The amendment would “strike the current ban on domestic dissemination” of propaganda material produced by the State Department and the Pentagon, according to the summary of the law at the House Rules Committee’s official website.
The tweak to the bill would essentially neutralize two previous acts—the Smith-Mundt Act of 1948 and Foreign Relations Authorization Act in 1987—that had been passed to protect U.S. audiences from our own government’s misinformation campaigns.
The bi-partisan amendment is sponsored by Rep. Mark Thornberry from Texas and Rep. Adam Smith from Washington State.
In a little noticed press release earlier in the week — buried beneath the other high-profile issues in the $642 billion defense bill, including indefinite detention and a prohibition on gay marriage at military installations — Thornberry warned that the current law “ties the hands of America’s diplomatic officials, military, and others by inhibiting our ability to effectively communicate in a credible way.”
The bill’s supporters say the informational material used overseas to influence foreign audiences is too good to not use at home, and that new techniques are needed to help fight Al-Qaeda.
Critics of the bill say there are ways to keep America safe without turning the massive information operations apparatus within the federal government against American citizens.
“Clearly there are ways to modernize for the information age without wiping out the distinction between domestic and foreign audiences,” says Michael Shank, Vice President at the Institute for Economics and Peace in Washington D.C.”That Reps Adam Smith and Mac Thornberry want to roll back protections put in place by previously-serving Senators – who, in their wisdom, ensured limits to taxpayer–funded propaganda promulgated by the US government – is disconcerting and dangerous.”
“I just don’t want to see something this significant – whatever the pros and cons – go through without anyone noticing,”
“ says one source on the Hill, who is disturbed by the law. According to this source, the law would allow “U.S. propaganda intended to influence foreign audiences to be used on the domestic population.”
The new law would give sweeping powers to the State Department and Pentagon to push television, radio, newspaper, and social media onto the U.S. public. “It removes the protection for Americans,” says a Pentagon official who is concerned about the law. “It removes oversight from the people who want to put out this information. There are no checks and balances. No one knows if the information is accurate, partially accurate, or entirely false.”
According to this official, “senior public affairs” officers within the Department of Defense want to “get rid” of Smith-Mundt and other restrictions because it prevents information activities designed to prop up unpopular policies—like the wars in Iraq and Afghanistan.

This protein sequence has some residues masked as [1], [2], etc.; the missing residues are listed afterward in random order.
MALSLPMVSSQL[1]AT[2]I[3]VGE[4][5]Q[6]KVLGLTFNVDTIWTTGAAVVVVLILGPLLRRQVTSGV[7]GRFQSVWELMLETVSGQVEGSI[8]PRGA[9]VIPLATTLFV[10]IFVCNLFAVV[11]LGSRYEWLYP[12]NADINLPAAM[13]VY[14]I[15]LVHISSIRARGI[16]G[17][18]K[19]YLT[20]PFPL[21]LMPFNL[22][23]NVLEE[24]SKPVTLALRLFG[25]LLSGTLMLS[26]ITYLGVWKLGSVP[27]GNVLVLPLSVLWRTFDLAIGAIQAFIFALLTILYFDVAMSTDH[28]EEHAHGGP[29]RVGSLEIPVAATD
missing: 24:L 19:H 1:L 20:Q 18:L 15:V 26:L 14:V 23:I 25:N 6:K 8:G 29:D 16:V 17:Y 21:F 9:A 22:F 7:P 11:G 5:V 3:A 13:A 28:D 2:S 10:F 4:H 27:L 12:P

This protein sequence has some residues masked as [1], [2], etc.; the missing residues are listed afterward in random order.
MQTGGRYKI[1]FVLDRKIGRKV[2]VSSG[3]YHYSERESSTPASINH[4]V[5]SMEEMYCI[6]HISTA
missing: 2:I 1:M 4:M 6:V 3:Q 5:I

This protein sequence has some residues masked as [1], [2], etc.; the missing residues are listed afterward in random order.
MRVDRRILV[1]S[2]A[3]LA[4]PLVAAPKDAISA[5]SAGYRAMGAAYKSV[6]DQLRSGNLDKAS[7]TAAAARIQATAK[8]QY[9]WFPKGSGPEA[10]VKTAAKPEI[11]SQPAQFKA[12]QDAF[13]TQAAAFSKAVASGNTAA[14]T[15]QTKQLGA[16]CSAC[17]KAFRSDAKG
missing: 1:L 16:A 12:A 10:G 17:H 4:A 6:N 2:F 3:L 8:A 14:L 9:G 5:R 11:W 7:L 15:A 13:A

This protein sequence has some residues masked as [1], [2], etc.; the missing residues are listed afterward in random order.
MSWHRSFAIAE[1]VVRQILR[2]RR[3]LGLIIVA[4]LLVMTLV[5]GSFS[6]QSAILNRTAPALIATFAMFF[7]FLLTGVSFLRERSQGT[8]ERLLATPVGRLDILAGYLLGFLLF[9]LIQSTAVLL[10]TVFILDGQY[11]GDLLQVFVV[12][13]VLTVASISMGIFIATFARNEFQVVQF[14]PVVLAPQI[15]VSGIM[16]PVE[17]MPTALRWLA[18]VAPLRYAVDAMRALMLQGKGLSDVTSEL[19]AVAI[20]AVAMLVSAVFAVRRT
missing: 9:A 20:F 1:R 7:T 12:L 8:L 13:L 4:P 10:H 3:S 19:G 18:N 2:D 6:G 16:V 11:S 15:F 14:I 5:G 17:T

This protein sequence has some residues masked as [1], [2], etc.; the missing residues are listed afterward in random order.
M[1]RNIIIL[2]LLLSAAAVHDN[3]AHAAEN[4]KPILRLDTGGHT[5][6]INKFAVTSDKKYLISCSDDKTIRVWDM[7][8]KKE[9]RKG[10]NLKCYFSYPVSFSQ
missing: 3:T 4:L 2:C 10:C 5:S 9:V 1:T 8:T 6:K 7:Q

Critics of the bill point out that there was rigorous debate when Smith Mundt passed, and the fact that this is so “under the radar,” as the Pentagon official puts it, is troubling.
The Pentagon spends some $4 billion a year to sway public opinion already, and it was recently revealed by USA Today the DoD spent $202 million on information operations in Iraq and Afghanistan last year.
In an apparent retaliation to the USA Today investigation, the two reporters working on the story appear to have been targeted by Pentagon contractors, who created fake Facebook pages and Twitter accounts in an attempt to discredit them.
(In fact, a second amendment to the authorization bill — in reaction to the USA Today report — seeks for cuts to the Pentagon’s propaganda budget overseas, while this amendment will make it easier for the propaganda to spread at home.)
The evaporation of Smith-Mundt and other provisions to safeguard U.S. citizens against government propaganda campaigns is part of a larger trend within the diplomatic and military establishment.
In December, the Pentagon used software to monitor the Twitter debate over Bradley Manning’s pre-trial hearing; another program being developed by the Pentagon would design software to create “sock puppets” on social media outlets; and, last year, General William Caldwell, deployed an information operations team under his command that had been trained in psychological operations to influence visiting American politicians to Kabul.
The upshot, at times, is the Department of Defense using the same tools on U.S. citizens as on a hostile, foreign, population.
A U.S. Army whistleblower, Lieutenant Col. Daniel Davis, noted recently in his scathing 84-page unclassified report on Afghanistan that there remains a strong desire within the defense establishment “to enable Public Affairs officers to influence American public opinion when they deem it necessary to “protect a key friendly center of gravity, to wit US national will,” he wrote, quoting a well-regarded general.
The defense bill passed the House Friday afternoon.